Word from camp is that the TP is pretty much all but done.  The water has been turned on and the concrete pads for the front and back decks have been poured.  What is left is the inside "dressing" and it will be good to go.  Staff letters are going out and some may have arrived.  Off we go.....

Basketball and Things.......

I have mentioned many times before that things have been very busy at work and it is rare to get any substantial time off to do anything.  This past weekend was no different, however I was able to get some relief and have some time to myself to celebrate St. Patrick's day with a few friends.  It was also the beginning of March Madness and we were besieged with games over the weekend, something I enjoyed very much watching; partially because I enjoy tournament season and partially because it doesn't require me to "think".  That is something completely different to my regular job.  Although I am not as savvy as many of my older staff members, I do find it amusing that (so far) I have been on top of our CP bracket picks.  Now, I have no doubt I will fall before the end of the play offs, but for now.....I get to gloat.

Unfortunately, I was not able to make the AWP this past weekend, but from what Ken told me, a fair amount of work was completed including the lights in the new TP.  I felt a little guilty about surrendering camp for a weekend of some revelry however I really wasn't looking forward to a drive through the rain and snow.  I was glad to hear that there was a good turnout and that many projects were completed.

I was able to spend time with some friends and colleagues that I have known for over twenty years now as well as a handful of senior CP staff; some of which still work at camp and several that have moved on.  I find it interesting how easily these younger guys mix well with some of my older friends who are as bitter and cynical as myself (well, in a way they are).  However camp has always attracted quality individuals and that particular characteristic is easily seen and welcomed by others.  Indeed, as I have mentioned before I think this is the key to why we have a successful program.  Quality begins with character and quality is not just a program but a way of life.  These guys care about what they do and who they are and I think that is the ultimate competitive advantage when you compare our program with others.  This is a trait I see in many of my staff members both current and past and I think it is the trait that makes my interaction with staff members enjoyable.

So now I am back to work, happy of having a little bit of a break and currently being on top of the bracket.  That should last to the next round. 

Excellent Things Are Rare

That statement comes from the musings of Plato and begs the question; what do we mean by "excellent"?  When I have performed evaluations on students in the past, the options I am given to the rate the individual comes down to three things; "Excellent", "Meets Expectations", or the crushing "Below Expectations."  There are examples for each category and to be honest I would have to say that most of the people I teach fall squarely on the "meets expectations" category which usually has the characteristics of knowing your stuff, being on time, etc.  However it seems less that what you want to impart.  Is the individual truly outstanding or good.......and good doesn't mean bad.  Too many people would default to the "Excellent" line as they would feel they are being too harsh by choosing anything else and who wants to rate anyone as being "average"?  People don't go to school or take on a profession to be just average, do they?  Then again, if you rate everyone excellent, then what is the standard? Aren't you just adding to the growing academic issue of grade inflation?  Is the bell curve shifted now that it encompasses all the "A" grades?  Seriously though, what is the standard for being "excellent" as opposed to other things and how do we keep evaluators truly "honest"?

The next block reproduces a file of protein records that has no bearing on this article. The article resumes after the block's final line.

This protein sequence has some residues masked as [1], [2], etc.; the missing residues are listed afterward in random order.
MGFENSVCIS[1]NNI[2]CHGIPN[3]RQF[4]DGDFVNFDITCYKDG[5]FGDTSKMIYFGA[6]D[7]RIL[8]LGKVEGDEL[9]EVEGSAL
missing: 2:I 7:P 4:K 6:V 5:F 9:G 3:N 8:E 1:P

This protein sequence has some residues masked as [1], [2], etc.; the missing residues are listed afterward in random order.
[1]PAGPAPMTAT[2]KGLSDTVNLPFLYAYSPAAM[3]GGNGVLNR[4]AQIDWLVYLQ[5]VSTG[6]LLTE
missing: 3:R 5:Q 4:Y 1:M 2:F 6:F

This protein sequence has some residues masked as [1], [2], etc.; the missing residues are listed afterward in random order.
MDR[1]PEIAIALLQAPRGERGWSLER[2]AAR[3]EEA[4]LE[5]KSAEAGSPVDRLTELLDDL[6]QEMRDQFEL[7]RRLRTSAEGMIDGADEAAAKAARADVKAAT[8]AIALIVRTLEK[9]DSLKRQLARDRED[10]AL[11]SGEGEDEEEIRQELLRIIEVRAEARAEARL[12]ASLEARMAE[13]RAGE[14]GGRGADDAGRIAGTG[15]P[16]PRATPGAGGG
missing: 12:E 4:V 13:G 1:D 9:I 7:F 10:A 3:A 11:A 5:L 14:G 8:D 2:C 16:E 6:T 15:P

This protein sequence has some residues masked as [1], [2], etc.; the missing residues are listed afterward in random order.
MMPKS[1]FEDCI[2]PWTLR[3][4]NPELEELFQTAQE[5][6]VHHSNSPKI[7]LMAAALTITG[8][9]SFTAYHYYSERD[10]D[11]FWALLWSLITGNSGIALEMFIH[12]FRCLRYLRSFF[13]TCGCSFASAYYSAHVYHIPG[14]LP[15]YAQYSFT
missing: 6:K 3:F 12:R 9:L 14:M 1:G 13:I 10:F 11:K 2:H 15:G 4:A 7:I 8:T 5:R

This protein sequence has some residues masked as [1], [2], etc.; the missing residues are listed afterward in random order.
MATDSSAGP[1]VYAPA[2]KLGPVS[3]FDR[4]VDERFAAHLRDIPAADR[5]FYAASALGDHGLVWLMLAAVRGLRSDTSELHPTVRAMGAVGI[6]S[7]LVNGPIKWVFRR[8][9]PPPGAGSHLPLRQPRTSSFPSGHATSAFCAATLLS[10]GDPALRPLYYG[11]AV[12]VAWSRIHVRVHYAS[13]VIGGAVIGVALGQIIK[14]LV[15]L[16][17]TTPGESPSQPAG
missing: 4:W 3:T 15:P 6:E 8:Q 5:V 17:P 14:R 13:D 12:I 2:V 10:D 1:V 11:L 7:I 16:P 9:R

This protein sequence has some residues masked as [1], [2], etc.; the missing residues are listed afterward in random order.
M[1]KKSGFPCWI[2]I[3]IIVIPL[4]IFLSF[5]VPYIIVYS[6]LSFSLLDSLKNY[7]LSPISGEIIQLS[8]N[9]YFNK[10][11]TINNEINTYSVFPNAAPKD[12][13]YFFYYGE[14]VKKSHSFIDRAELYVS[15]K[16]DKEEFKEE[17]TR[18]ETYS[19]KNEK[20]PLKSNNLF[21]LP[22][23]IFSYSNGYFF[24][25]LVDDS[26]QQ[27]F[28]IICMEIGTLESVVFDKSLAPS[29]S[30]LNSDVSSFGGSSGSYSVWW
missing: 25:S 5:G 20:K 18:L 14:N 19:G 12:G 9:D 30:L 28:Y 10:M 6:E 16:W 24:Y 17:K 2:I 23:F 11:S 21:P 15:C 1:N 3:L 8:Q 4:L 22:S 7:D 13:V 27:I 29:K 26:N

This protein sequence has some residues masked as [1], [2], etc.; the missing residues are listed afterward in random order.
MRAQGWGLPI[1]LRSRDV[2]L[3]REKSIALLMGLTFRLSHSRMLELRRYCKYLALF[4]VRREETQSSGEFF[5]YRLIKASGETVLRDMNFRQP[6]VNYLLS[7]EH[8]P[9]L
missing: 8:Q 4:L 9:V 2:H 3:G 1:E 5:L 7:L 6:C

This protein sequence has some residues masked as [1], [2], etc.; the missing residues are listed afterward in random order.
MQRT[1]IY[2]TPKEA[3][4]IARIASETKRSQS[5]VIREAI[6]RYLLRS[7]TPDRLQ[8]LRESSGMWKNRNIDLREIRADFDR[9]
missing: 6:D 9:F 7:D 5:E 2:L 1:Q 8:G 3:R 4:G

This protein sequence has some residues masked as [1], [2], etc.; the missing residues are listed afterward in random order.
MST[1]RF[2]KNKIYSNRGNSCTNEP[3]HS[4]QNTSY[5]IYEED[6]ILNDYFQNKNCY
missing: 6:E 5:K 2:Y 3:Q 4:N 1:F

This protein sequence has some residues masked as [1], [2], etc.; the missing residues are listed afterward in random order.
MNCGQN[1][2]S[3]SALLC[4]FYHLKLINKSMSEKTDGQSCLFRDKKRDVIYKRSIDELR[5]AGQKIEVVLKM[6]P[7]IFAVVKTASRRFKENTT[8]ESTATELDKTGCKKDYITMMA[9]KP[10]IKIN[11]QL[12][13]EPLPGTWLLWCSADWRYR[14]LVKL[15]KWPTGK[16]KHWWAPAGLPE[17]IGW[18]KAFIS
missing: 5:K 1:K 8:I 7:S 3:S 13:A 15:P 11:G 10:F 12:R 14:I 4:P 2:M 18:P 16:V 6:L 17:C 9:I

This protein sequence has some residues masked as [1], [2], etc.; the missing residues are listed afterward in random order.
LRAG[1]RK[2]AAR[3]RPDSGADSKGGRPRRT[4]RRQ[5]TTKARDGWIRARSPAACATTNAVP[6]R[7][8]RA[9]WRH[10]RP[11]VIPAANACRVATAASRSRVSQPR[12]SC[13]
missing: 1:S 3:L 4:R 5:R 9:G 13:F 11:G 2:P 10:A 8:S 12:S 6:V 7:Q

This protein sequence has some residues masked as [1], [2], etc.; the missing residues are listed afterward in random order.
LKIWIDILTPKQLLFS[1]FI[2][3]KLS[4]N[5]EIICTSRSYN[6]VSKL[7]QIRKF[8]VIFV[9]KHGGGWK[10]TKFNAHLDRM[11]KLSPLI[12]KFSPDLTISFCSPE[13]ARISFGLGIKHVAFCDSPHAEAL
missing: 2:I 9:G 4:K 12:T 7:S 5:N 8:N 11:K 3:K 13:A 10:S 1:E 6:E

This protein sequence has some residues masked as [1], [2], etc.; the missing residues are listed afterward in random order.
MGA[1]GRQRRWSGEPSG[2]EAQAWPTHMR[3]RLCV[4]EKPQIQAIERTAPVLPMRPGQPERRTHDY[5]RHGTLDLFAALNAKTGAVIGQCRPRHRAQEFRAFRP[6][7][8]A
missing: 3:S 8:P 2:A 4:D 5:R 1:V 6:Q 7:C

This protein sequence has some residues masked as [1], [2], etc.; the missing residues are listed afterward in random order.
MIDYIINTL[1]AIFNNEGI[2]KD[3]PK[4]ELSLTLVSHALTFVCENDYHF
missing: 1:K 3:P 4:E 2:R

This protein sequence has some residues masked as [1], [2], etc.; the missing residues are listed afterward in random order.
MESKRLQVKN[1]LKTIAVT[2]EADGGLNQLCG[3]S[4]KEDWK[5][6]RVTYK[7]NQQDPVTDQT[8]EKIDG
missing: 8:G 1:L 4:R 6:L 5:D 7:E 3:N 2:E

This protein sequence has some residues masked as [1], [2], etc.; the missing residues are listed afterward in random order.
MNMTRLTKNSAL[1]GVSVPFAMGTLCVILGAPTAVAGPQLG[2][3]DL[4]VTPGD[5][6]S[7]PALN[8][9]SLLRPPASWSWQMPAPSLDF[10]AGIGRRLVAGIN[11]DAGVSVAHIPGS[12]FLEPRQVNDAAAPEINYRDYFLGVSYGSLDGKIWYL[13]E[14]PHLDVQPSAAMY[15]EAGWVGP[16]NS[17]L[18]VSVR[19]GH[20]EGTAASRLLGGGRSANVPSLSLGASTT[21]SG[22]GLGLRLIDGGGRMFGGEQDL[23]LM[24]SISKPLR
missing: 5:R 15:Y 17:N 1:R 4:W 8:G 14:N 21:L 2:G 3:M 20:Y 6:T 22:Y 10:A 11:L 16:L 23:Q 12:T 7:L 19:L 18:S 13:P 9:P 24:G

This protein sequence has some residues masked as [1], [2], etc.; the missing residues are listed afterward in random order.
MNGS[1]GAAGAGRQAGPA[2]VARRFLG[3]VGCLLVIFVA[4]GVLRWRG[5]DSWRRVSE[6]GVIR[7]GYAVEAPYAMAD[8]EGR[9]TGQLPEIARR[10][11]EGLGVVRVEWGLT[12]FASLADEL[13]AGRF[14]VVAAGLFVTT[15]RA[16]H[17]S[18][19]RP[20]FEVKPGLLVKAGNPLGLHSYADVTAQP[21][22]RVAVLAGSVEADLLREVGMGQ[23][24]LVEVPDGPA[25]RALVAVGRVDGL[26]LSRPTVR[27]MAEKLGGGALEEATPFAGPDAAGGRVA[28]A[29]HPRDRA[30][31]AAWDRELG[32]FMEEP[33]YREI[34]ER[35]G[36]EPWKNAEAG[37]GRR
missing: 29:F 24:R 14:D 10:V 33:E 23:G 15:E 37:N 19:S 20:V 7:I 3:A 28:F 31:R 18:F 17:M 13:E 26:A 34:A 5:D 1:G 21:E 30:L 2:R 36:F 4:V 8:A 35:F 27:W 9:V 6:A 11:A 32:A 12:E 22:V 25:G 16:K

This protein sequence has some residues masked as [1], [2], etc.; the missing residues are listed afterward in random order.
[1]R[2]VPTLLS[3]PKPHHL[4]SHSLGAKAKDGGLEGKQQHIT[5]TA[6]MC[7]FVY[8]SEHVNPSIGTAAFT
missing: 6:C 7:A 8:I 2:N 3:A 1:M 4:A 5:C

So many questions.

I think about this during our staff interviews.  With every scout that we talk to I ask myself, "is this the next staff member of the year?  Is this the next one who will work for several years and possibly become Program Director some day?"  It begins with a hand it the "dead fish", sweaty palmed half hearted handshake followed by a bunch of "uhms...." to the questions I ask, or is it a strong handshake with the individual looking you straight in the eye and begins their conversation with, "good afternoon sir, thanks for taking the time to interview me."  We have many, many staff members that are very good and certainly add to the camp's "excellent" program, but in many ways, they "meet the expectations" (which is good) as a staff member.  I am seldom wrong in picking out the individuals that I think will be scouting "rock stars" but there have been a few that interviewed very well but performed very poorly.  I often wonder if there was something that I missed during the interview, but a few people have the talent to talk a good game.....they just can't play it.  So now when we come to selecting the staff, do I take those I don't know that well but at least meet our expectations knowing full well that we most likely will develop their skills as time goes on to be more than just above average and also knowing that true excellence is probably rare.  Then again, we are back to the question....what is excellence?  Hard to define, but we all know it when we see it.....right?

Now it may sound like I have an unrealistic expectation of my staff to rise to the level that I consider being excellent but you have to one rises to low expectations.  Our staff as a whole is fantastic and each member contributes to our program and our customer service that combined gives us excellent reviews regarding program as well as developing a reputation that is known across the nation.  It is that teamwork that allows all of us "common" people to obtain uncommon results.  Although we have exceptional standouts on the staff every year (and we usually all know who they are as we look at past seasons) it is important to remember that individuals may help win battles but seldom can they win a war.  The staff guide, the song leader, the guy in all the skits may be a standout, but they don't carry the program through the eight weeks of the season.......that is something we all do and that is what meets my expectations.....anything more is great, but it is also rare.